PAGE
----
(spoilers for episode 6, season 3 ahead)
Watching this week’s episode, I found myself thinking of the old saying, “adversity makes strange bedfellows.” With Succession being so adjacent to politics, especially this season, I suppose it was only a matter of time before the series brushed up against the more unhinged sector of the U.S. right wing, though I admit to not adequately anticipating the enthusiastic embrace of fascism by most members of the Roy family. But as it became clear exactly what lengths Logan is willing to go to secure a win, I found my opinion adapting that previous quote to the more accurate, “adversity makes for disappointing but weirdly unsurprising bedfellows.”
Despite a promising start as a destroyer of worlds, the evidence Kendall has on the cruise line cover up is not so much a bombshell as it is a whoopee cushion. Attorney Lisa Arthur, who already had her work cut out for her, is trying to keep Kendall’s expectations in check. But like a rude customer who argues over an expired coupon being rejected, Kendall refuses to believe there isn’t an angle that can be worked. Surely it must be the ace attorney with her name on a firm that must be overlooking something. He finishes his rant with a nice dollop of condescension (“I really value all the work you do, honestly, but let’s try harder”) as Lisa politely sees him out, no doubt imagining how satisfying it would be to punch him squarely in the throat.
With the shareholder meeting behind them, Logan’s team needs to look towards the future, which means using their considerable influence to help install a new stooge into the White House. The only qualifications the Roys are looking for is someone electable and sympathetic to Waystar’s interests, which explains why they wind up rubbing elbows with the hoi polloi at an ultra-right-wing political gathering, one that’s ideologically extreme enough that its attendees list is completely hush hush. It’s the sort of room where Connor’s political ambitions with its absence of any goals or policy besides, ‘Become President’ are considered a virtue (Shiv: “Is it just me or, in a room full of Timothy McVeighs, does Connor suddenly look like a Roosevelt?”). We do get the benefit of seeing Willa again, who’s been conspicuously absent for most of the season. But now that she’s finding herself to be the unwitting bait for potential major donors (Connor trying to fashion her as a “Leggy Mary Todd”), leaving again probably seems the more appealing option.
The most obvious Republican nominee is the sitting vice-president, Dave Boyer (Reed Birney), a middle-of-the-road, “steady old plow horse” of a candidate. With a scant six months before the election, the name recognition offers a distinct advantage. The one caveat is that his popularity is waning, as well as the matter of an unfortunate lip licking habit (Roman: “It’s like he’s a cartoon bear, and there’s always a picnic hamper nearby”). The second nominee is a younger, more center-right candidate, Rick Salgado (Yul Vazquez), who wants to bring more diversity into the Republican party. On the outwardly extreme end of the ideological spectrum is alt-right jerk Jeryd Mencken (Justin Kirk). He’s of the increasingly common brand of sauntering fascist who try to retreat behind insincere displays of intelligence (I was pleased with Shiv scoffing, “I don’t want to,” when he patronizingly asks whether she’s read Plato) while pretending that giving equal merit to the scholarship of Thomas Aquinas to the ravings of Travis Bickle is a demonstration of their open-mindedness. He represents the worst of this country, which unfortunately means he’s likely to go far in the political realm.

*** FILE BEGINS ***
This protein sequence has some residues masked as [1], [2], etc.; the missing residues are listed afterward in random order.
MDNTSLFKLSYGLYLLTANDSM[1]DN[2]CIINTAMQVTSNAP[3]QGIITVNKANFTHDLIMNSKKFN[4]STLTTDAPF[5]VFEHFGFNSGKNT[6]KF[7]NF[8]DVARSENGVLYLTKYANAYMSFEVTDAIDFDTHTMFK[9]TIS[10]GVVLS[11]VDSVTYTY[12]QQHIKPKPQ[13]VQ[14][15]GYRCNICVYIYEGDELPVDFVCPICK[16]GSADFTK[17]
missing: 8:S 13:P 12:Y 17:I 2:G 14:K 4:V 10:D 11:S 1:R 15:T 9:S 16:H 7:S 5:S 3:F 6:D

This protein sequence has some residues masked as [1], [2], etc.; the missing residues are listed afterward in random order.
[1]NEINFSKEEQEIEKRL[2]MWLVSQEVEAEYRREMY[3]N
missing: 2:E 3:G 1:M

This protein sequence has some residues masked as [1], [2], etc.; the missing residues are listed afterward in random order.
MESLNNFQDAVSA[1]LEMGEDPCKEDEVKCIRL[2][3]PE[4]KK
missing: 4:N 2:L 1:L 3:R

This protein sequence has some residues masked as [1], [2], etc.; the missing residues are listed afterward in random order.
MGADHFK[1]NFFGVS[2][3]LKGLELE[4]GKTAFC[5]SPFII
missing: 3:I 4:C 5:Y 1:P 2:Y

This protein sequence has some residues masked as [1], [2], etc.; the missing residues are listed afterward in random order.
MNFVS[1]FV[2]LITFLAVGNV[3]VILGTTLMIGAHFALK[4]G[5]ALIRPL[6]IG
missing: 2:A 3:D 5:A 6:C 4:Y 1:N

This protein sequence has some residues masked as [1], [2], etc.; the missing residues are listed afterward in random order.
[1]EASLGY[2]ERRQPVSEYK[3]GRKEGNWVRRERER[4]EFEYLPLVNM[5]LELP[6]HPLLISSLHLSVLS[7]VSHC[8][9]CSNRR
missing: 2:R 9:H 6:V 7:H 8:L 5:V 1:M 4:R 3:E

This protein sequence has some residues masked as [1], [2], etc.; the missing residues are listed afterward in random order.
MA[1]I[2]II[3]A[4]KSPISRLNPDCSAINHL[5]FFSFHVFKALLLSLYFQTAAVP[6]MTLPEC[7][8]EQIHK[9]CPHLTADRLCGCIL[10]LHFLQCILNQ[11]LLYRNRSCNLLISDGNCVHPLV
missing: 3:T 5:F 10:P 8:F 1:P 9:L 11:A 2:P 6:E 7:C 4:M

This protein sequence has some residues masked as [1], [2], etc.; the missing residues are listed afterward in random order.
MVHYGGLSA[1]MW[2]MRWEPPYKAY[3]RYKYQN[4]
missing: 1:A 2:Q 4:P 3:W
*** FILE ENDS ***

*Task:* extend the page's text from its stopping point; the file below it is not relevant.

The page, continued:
Tom and Greg spend the episode commiserating over prison survival tips after Greg divulges that Kendall is threatening him. Tom is in a clingy mood and welcomes the chance to wallow in his sadness, especially once Shiv deprives him of any sort of outlet, though any pity for him is quickly swept away once he makes a demeaning reference to the possibility of them having nonreproductive sex (thanks for ruining the word “cake batter,” Tom). As Tom and Shiv deal with yet another rift, he finds himself drawn closer to Greg, the two men bonding over diner food intended to prepare them for subpar prison food, as well as the perils that await them behind bars (“I’ve read the prison blogs, Greg, I know”). It’s not only Tom that believes his prison sentence is a foregone conclusion; around the office, Tom has been granted the nickname “The Christmas Tree,” since all of the many Waystar crimes will be hung on him—Greg’s included now!—until he finally withers and is left on the curb destined for the trash heap.